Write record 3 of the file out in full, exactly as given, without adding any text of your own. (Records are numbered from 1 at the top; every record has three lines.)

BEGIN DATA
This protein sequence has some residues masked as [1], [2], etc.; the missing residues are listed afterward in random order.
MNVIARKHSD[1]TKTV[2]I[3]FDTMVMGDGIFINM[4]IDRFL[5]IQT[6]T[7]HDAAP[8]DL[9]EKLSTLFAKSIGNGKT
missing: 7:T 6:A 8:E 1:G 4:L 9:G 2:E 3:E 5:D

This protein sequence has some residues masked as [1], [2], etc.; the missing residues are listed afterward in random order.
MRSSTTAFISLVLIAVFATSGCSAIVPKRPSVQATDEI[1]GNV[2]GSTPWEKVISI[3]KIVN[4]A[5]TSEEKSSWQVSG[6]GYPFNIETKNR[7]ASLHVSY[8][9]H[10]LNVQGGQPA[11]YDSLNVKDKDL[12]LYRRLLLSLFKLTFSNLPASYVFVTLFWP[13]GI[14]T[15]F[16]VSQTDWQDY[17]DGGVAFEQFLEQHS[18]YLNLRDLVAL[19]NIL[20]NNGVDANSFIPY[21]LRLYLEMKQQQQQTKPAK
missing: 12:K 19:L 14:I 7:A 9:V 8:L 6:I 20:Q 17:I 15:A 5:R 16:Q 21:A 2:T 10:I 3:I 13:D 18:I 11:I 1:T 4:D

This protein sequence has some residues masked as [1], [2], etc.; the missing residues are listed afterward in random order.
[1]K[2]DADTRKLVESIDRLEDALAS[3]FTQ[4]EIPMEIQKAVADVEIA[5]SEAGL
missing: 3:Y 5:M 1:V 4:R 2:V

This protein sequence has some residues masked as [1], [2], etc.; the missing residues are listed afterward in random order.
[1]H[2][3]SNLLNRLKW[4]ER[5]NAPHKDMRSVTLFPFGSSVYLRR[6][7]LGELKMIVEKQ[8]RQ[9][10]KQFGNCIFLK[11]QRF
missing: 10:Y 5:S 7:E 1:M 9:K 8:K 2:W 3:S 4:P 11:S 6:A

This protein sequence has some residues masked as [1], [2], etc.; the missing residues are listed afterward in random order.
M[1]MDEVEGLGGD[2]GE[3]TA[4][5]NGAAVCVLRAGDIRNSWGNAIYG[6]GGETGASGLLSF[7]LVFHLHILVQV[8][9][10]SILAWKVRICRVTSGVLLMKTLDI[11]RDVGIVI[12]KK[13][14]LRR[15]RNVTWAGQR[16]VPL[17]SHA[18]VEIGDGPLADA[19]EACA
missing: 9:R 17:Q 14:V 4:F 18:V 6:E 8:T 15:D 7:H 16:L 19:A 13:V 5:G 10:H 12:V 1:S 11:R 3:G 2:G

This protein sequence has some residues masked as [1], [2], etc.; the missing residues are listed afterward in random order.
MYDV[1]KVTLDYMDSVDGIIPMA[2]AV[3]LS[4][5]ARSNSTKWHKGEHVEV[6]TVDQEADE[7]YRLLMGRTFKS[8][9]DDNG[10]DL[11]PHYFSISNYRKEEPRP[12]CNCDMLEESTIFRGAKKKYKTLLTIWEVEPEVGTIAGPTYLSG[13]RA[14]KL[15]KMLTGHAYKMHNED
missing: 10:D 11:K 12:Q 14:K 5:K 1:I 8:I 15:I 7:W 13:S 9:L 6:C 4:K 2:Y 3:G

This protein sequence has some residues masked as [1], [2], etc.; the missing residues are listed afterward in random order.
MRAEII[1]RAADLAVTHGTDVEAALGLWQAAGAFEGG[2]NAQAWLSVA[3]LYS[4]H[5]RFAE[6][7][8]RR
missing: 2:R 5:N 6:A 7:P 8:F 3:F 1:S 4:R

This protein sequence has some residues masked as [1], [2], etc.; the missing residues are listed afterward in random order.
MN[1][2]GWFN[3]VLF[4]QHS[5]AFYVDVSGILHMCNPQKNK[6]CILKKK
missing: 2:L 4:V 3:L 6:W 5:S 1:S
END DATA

This protein sequence has some residues masked as [1], [2], etc.; the missing residues are listed afterward in random order.
[1]K[2]DADTRKLVESIDRLEDALAS[3]FTQ[4]EIPMEIQKAVADVEIA[5]SEAGL
missing: 3:Y 5:M 1:V 4:R 2:V